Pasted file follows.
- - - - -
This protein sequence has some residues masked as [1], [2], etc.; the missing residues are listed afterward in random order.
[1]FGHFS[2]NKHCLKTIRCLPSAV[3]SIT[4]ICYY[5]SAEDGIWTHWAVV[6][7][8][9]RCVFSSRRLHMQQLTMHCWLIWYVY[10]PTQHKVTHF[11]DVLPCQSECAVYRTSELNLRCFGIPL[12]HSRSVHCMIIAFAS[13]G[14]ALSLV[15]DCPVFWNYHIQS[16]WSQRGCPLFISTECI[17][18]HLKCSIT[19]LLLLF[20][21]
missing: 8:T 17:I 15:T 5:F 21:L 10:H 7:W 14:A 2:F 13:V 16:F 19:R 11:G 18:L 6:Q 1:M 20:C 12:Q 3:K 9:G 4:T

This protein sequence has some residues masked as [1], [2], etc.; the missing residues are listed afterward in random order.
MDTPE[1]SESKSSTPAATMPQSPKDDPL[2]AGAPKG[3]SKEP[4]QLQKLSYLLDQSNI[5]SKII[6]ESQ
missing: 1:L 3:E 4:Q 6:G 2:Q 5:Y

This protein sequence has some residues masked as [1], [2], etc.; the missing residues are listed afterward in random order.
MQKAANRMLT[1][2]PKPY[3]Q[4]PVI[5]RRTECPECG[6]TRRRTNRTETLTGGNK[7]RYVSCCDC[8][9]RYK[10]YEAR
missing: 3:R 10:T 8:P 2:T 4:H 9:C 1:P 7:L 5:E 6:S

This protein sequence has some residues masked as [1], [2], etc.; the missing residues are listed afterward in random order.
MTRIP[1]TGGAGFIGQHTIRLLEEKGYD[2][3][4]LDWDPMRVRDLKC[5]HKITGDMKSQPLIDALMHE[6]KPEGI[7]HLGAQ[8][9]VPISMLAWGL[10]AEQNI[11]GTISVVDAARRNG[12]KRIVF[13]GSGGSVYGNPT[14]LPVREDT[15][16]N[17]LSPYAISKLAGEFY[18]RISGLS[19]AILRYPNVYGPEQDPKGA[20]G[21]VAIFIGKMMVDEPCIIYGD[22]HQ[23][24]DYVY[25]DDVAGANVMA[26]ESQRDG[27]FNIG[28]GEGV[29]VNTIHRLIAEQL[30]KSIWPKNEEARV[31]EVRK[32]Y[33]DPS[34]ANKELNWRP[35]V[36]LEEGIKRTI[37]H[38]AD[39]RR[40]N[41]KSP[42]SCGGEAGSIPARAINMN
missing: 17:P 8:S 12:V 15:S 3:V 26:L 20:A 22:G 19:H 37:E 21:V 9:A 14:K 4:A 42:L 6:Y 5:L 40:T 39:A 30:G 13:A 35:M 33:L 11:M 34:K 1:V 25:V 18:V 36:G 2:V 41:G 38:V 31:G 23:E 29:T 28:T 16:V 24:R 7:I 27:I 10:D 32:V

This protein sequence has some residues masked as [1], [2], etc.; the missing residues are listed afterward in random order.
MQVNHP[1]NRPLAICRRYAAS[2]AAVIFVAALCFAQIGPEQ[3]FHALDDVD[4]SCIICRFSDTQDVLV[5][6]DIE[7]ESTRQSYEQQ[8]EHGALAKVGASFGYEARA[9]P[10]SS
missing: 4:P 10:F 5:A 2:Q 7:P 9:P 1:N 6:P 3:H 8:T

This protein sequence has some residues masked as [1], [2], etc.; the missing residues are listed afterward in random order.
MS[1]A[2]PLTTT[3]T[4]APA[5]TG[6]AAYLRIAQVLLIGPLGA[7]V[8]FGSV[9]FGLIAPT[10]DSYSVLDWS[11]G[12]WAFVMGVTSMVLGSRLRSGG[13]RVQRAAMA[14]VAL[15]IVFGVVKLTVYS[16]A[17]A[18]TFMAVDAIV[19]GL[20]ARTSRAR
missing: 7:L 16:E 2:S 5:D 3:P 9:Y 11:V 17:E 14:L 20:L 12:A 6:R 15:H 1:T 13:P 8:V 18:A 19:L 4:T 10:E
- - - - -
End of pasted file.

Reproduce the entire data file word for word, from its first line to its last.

This protein sequence has some residues masked as [1], [2], etc.; the missing residues are listed afterward in random order.
[1]FGHFS[2]NKHCLKTIRCLPSAV[3]SIT[4]ICYY[5]SAEDGIWTHWAVV[6][7][8][9]RCVFSSRRLHMQQLTMHCWLIWYVY[10]PTQHKVTHF[11]DVLPCQSECAVYRTSELNLRCFGIPL[12]HSRSVHCMIIAFAS[13]G[14]ALSLV[15]DCPVFWNYHIQS[16]WSQRGCPLFISTECI[17][18]HLKCSIT[19]LLLLF[20][21]
missing: 8:T 17:I 15:T 5:F 21:L 10:H 7:W 14:A 2:F 13:V 16:F 19:R 11:G 18:L 6:Q 1:M 20:C 12:Q 3:K 9:G 4:T

This protein sequence has some residues masked as [1], [2], etc.; the missing residues are listed afterward in random order.
MDTPE[1]SESKSSTPAATMPQSPKDDPL[2]AGAPKG[3]SKEP[4]QLQKLSYLLDQSNI[5]SKII[6]ESQ
missing: 1:L 3:E 4:Q 6:G 2:Q 5:Y

This protein sequence has some residues masked as [1], [2], etc.; the missing residues are listed afterward in random order.
MQKAANRMLT[1][2]PKPY[3]Q[4]PVI[5]RRTECPECG[6]TRRRTNRTETLTGGNK[7]RYVSCCDC[8][9]RYK[10]YEAR
missing: 3:R 10:T 8:P 2:T 4:H 9:C 1:P 7:L 5:E 6:S

This protein sequence has some residues masked as [1], [2], etc.; the missing residues are listed afterward in random order.
MTRIP[1]TGGAGFIGQHTIRLLEEKGYD[2][3][4]LDWDPMRVRDLKC[5]HKITGDMKSQPLIDALMHE[6]KPEGI[7]HLGAQ[8][9]VPISMLAWGL[10]AEQNI[11]GTISVVDAARRNG[12]KRIVF[13]GSGGSVYGNPT[14]LPVREDT[15][16]N[17]LSPYAISKLAGEFY[18]RISGLS[19]AILRYPNVYGPEQDPKGA[20]G[21]VAIFIGKMMVDEPCIIYGD[22]HQ[23][24]DYVY[25]DDVAGANVMA[26]ESQRDG[27]FNIG[28]GEGV[29]VNTIHRLIAEQL[30]KSIWPKNEEARV[31]EVRK[32]Y[33]DPS[34]ANKELNWRP[35]V[36]LEEGIKRTI[37]H[38]AD[39]RR[40]N[41]KSP[42]SCGGEAGSIPARAINMN
missing: 17:P 8:S 12:V 15:S 3:V 26:L 20:A 22:G 19:H 37:E 21:V 9:A 14:K 4:A 42:L 6:Y 5:L 40:T 39:A 30:G 13:A 35:M 33:L 11:M 34:K 1:V 25:V 18:V 36:G 2:V 41:G 38:V 31:G 23:E 29:T 28:T 16:V 24:R 7:I 27:I 10:D 32:V

This protein sequence has some residues masked as [1], [2], etc.; the missing residues are listed afterward in random order.
MQVNHP[1]NRPLAICRRYAAS[2]AAVIFVAALCFAQIGPEQ[3]FHALDDVD[4]SCIICRFSDTQDVLV[5][6]DIE[7]ESTRQSYEQQ[8]EHGALAKVGASFGYEARA[9]P[10]SS
missing: 4:P 10:F 5:A 2:Q 7:P 9:P 1:N 6:P 3:H 8:T

This protein sequence has some residues masked as [1], [2], etc.; the missing residues are listed afterward in random order.
MS[1]A[2]PLTTT[3]T[4]APA[5]TG[6]AAYLRIAQVLLIGPLGA[7]V[8]FGSV[9]FGLIAPT[10]DSYSVLDWS[11]G[12]WAFVMGVTSMVLGSRLRSGG[13]RVQRAAMA[14]VAL[15]IVFGVVKLTVYS[16]A[17]A[18]TFMAVDAIV[19]GL[20]ARTSRAR
missing: 7:L 16:E 2:S 5:D 3:P 9:Y 11:V 17:E 14:L 20:L 12:A 6:R 15:H 1:T 13:P 8:V 18:A 19:L 4:T 10:E